I've been teaching for 20 years, and occasionally a pupil comes along who reminds you why teaching is so important. Sami was a prime example. In Year 5, at the age of nine, she decided that the way out of a very difficult domestic situation was through education. She sat the 11-plus at her primary school, which is next door to Devonport, where I work, determined to be part of the school she saw over the wall, full of lively girls looking purposeful and engaged. Even the brown uniform seemed desirable.
But she found the first year difficult. While trying to adjust to the demands of an academic curriculum, she was also forced to sit through frequent and extremely lengthy social service meetings attended by herself, and a total of 28 adults, including me as her form teacher. No one could ever come to an agreement.
Finally, in Year 8, she was put into foster care, where she found that the restrictions imposed on her were conducive to hard work. She was given space and encouraged to do her school work. A bright girl, she soon worked out that maximum effort brought consistently high marks.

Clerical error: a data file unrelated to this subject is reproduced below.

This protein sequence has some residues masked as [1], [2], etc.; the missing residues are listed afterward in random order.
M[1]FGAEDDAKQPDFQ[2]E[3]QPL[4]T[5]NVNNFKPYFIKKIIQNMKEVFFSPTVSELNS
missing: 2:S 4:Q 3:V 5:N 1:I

Particularly remarkable was her list of short, mid and long-term targets.
She called it her "diary of goals" and achieving them, over time, increased her sense of self as a thoughtful and committed student. She soon began to thrive on praise and develop a passion for study. She mixed with many sheltered and privileged middle-class girls, but Sami was never resentful.
She may sometimes have been intimidated by their extensive wardrobes on mufti days, or their exotic holidays and innate confidence, but she felt anxious about their lack of awareness when they went into the real world.
That's the sort of person she was.
When I lie awake having doubts about our education system, I remember Sami and others like her who have been given the opportunities to excel and have grasped them. I feel very privileged to have taught her.
Clare Salkeld teaches English at Devonport high school for girls in Plymouth. She was talking to Su Clark